“Houston – We Have a Problem”

This is a difficult post to write.

For more than a year and a half it has been my dream to walk the Shikoku pilgrimage route. The day after my last post – 5 days ago – I set out from my hotel with my pack on my back and guidebook in hand to begin the journey. Things did not go well.

I’ll spare you the details except to say it was very clear that I wasn’t going to be up to the strain of walking with a heavy pack. I was aware of the need to travel light but I have a medical condition (sleep apnea) that requires me to carry a device that keeps me breathing while I sleep. In recent years smaller machines were developed and I bought one which I calculated to be small enough to make my backpacking trek possible. Since there would be times when my shelter would not have electricity I would have to carry a battery heavier than the machine to run it on those nights. I knew the pack was heavy as I prepared to come to Japan and expressed my concerns to my wife. But I decided to push on. On the day I began, as I walked on the straight and level paths at the start of the pilgrimage it was evident my leg muscles were not up to the job. Climbing a steep stairway at one temple made me so unsteady I was seriously concerned about getting back down without a fall. I knew that in a couple of days I would be facing the climb into the mountains and Temple 12, a notoriously difficult section of the path. I’m aware enough of my body to know that it would be an unacceptable risk of serious injury if I were to proceed.

While the pack was the main problem, there were other factors at work. I talked about them all with my wife and decided the prudent thing to do was return to Tokushima and work on an alternative plan.

Thanks to my wife we hit upon a solution in a few hours, namely, visiting the 88 temples by taxi. So the past few days have been taken up with making the arrangements for that. I will be setting out early tomorrow morning for a 12 day circuit.

To be blunt, I’m disappointed in myself. I should have foreseen the problems more realistically. I was so attached to walking I let it override an objective view of my limitations and difficulties. My emotional reaction to all this has been strong.

But, the walking is not the pilgrimage. A pilgrim friend of mine advised that you must make your own pilgrimage. Each pilgrim faces his or her own adversity and deals with it in his or her individual way. I’ve had to confront mine right at the beginning.

While I’ve been waiting around in Tokushima I’ve taken a few brief excursions to amuse myself and I’ll be posting photos of some of it on Facebook.

In the meantime, I ask for your understanding and hope I can still have your interest and support. And I hope you’ll come here to read about the journey. Gassho.

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Daichi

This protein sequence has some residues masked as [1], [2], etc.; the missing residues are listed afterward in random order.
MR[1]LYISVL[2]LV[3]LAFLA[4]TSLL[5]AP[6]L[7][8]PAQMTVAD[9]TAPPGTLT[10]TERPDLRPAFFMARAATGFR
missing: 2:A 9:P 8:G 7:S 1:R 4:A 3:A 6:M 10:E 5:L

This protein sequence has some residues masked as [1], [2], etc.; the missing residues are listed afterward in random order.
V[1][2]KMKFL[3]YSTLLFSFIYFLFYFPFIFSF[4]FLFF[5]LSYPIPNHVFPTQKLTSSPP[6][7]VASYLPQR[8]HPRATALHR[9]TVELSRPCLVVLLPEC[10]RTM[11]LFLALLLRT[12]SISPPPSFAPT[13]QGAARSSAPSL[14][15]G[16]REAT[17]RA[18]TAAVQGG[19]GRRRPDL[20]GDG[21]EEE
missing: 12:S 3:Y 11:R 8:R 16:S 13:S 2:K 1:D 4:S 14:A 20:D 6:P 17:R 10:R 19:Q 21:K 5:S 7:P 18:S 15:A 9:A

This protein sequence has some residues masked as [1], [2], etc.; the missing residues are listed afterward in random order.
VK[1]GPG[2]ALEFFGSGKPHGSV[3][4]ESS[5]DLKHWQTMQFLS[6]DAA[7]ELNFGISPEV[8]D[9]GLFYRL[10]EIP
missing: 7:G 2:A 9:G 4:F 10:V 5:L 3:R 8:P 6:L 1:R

Daichi is my Dharma name, given to me when I made a formal commitment to follow the path of the Buddha. It is Japanese for Great Earth.

4 thoughts on ““Houston – We Have a Problem”

  1. This change does not belittle the grandeur of what you are undertaking. I am moved that you were able make tough these decisions, knowing what it meant to you. You will walk when you can and you won’t when you can’t. Much love and gassho, brother.

  2. Hello Daichi, I made time this morning to catch up on your progress, and your Mountain Practice writings in general. I had planned to start at the start, but then rushed ahead (some work to be done my impulsive nature, no-?) to today, and read about your change in plans. My heart goes out to you. You will make this your very own pilgrimage, and it will still be the adventure of a lifetime. It’ll take you places you never expected to go, and will be all the more rewarding. Years and years ago, a friend of mine, an avid and successful athlete, learned that she might need to take heart-slowing medicine for the rest of her life. When I asked how she felt about possibly never competing again, she admitted that she was very disappointed, but at the same time excited about trying new things that she never would have made time for. I try my best to remember that conversation whenever my plans are diverted. (Oops I apologize for making this about me, that wasn’t my intent!) Larry and I very much look forward to following your journey, wherever it ends up taking you. Hugs!!! Karen (& Larry) Jacques

  3. Daichi, I must echo what Koshin has offered. This pilgrimage is uniquely yours. Not flinching from reality, just as it presents itself, is a courageous act. We are with you on this journey, brother! Thank you for taking us along with you.

    Hands together with a deep bow.

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